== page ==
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Biden reaches out to Morehouse grads on Gaza to muted applause

                                resident Joe Biden addresses Morehouse College graduates during a commencement ceremony in Atlanta, Ga., today.
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resident Joe Biden addresses Morehouse College graduates during a commencement ceremony in Atlanta, Ga., today.

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Biden delivers commencement address to Morehouse graduates

ATLANTA>> President Joe Biden urged Morehouse College graduates not to give up on democracy in a somber commencement address on Sunday, acknowledging their anger over the war in Gaza while warning about risk to American freedoms.

The speech, which would typically be a low-profile event, drew scrutiny as college campuses nationwide erupted in sometimes-violent protests over Biden’s support for Israel’s war against Hamas following the militant group’s Oct. 7 attack. But the campus of the historically Black men’s college remained calm, with only small and silent shows of protest.

Biden said he shared graduates’ concerns over the humanitarian situation in the Gaza Strip and was continuing to push for a deal to pause the conflict in exchange for the release of hostages. He said leadership can be “hard and lonely” and said frustration and anger about the conflict permeated his own family.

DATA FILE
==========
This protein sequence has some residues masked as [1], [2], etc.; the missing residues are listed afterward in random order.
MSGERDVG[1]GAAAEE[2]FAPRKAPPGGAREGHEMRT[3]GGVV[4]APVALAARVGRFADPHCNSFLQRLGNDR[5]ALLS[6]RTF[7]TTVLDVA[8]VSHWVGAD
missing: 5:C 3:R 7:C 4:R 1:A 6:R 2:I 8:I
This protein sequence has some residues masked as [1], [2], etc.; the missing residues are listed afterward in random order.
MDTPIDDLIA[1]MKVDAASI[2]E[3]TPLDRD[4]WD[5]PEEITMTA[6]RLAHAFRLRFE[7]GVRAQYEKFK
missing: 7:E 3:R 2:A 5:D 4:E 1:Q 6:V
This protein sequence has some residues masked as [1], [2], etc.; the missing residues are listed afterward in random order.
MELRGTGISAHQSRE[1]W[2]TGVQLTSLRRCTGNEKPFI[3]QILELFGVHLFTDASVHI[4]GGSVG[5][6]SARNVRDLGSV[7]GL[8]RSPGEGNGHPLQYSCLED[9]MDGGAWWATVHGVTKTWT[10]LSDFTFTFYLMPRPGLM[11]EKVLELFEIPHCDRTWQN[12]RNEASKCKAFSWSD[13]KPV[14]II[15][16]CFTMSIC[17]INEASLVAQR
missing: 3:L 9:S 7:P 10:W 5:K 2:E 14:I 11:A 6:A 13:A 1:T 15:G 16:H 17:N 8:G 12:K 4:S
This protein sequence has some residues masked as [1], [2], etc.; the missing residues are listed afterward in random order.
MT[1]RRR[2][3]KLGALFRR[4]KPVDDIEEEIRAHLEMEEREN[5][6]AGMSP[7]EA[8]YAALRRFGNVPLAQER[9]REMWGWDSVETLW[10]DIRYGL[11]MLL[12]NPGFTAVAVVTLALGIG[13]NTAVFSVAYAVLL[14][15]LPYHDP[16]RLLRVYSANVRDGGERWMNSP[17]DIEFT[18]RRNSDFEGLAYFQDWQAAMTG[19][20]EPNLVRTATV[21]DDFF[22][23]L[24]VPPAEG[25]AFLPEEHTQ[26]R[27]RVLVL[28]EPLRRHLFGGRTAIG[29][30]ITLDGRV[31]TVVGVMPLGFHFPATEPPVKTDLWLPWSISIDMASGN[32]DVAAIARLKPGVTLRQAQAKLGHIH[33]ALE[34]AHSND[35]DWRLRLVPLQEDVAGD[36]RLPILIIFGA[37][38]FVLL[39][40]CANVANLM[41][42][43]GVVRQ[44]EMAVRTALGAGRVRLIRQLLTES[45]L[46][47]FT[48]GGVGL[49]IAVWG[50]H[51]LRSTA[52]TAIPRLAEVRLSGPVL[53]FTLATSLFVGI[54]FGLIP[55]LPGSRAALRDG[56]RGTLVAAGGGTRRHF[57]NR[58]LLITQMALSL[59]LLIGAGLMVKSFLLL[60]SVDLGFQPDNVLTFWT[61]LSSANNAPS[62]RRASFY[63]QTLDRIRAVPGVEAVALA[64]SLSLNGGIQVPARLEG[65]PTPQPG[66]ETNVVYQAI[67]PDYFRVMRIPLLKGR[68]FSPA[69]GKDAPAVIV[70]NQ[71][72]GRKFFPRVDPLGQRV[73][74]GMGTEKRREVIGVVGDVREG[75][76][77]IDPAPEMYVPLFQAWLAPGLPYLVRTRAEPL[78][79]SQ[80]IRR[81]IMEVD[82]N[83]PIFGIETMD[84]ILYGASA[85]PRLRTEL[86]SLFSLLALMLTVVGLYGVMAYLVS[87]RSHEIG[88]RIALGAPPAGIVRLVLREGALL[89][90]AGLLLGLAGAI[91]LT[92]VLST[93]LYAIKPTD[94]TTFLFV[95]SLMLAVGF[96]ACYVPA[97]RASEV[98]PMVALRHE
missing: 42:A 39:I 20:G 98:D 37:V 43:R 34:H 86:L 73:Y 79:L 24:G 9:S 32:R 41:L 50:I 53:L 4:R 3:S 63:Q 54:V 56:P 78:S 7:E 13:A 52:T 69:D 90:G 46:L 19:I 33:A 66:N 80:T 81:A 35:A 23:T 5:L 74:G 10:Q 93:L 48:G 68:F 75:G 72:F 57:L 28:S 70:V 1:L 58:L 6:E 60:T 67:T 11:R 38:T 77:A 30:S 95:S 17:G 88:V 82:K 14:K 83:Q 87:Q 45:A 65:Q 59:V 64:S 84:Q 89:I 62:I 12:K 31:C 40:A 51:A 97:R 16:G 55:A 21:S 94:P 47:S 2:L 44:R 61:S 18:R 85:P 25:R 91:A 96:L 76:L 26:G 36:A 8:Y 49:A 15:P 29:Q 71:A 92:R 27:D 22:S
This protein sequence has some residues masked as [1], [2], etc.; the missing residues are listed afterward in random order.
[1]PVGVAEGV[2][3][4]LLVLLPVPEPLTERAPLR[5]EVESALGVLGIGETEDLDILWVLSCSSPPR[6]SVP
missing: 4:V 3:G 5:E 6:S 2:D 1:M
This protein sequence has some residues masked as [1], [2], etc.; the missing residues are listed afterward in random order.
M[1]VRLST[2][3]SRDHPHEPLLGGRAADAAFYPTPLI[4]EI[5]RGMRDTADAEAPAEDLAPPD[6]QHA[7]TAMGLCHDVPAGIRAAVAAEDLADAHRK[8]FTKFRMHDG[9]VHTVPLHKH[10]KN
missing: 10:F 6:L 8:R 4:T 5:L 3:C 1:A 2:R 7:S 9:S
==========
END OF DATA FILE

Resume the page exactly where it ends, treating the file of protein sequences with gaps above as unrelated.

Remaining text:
“This is one of the hardest, most complicated problems in the world. I know it angers and frustrates many of you,” he told the crowd.

“It’s a humanitarian crisis in Gaza, that’s why I’ve called for an immediate ceasefire,” Biden said to applause.

A generational divide was apparent at the decorous commencement, as older alumni at times stood and cheered the president while current graduates sat in silence or offered polite applause.

Some students wore keffiyehs – the black-and-white head scarf that has become an emblem of solidarity with the Palestinian cause – around their gowns. A handful of students turned their backs to Biden in silent protest. Morehouse’s valedictorian also called for a permanent and immediate ceasefire, garnering Biden’s applause.

Biden used the address, an election-year platform ahead of the Nov. 5 contest against Republican candidate Donald Trump, to highlight his support for Black Americans and his push against racism and division that he says threatens the nation’s foundation.

“It’s natural to wonder: Does the democracy you hear about actually work for you?” he said. Even so, he added, Americans must continue “to call out the poison of white supremacy, root out systemic racism. Democracy is still the way.”

Biden is selling his vision to jaded voters who back his policies but are not sold on the 81-year-old candidate himself, including younger Black men, as he faces a rematch against former president Trump, who has used increasingly authoritarian language and already stoked doubts about the election’s legitimacy.

Biden challenged graduates to build on their historic education to lead and fight for freedom at home. Morehouse was founded in 1867 to educate Black people newly liberated from slavery. Alumni include the civil rights activist Martin Luther King Jr.

Without citing Trump by name, Biden invoked the Jan. 6, 2021, attack by Trump supporters, some carrying Civil War-era Confederate flags, as well as attacks on Black election workers, attempts to restrict voting and extremists’ rhetoric toward immigrants.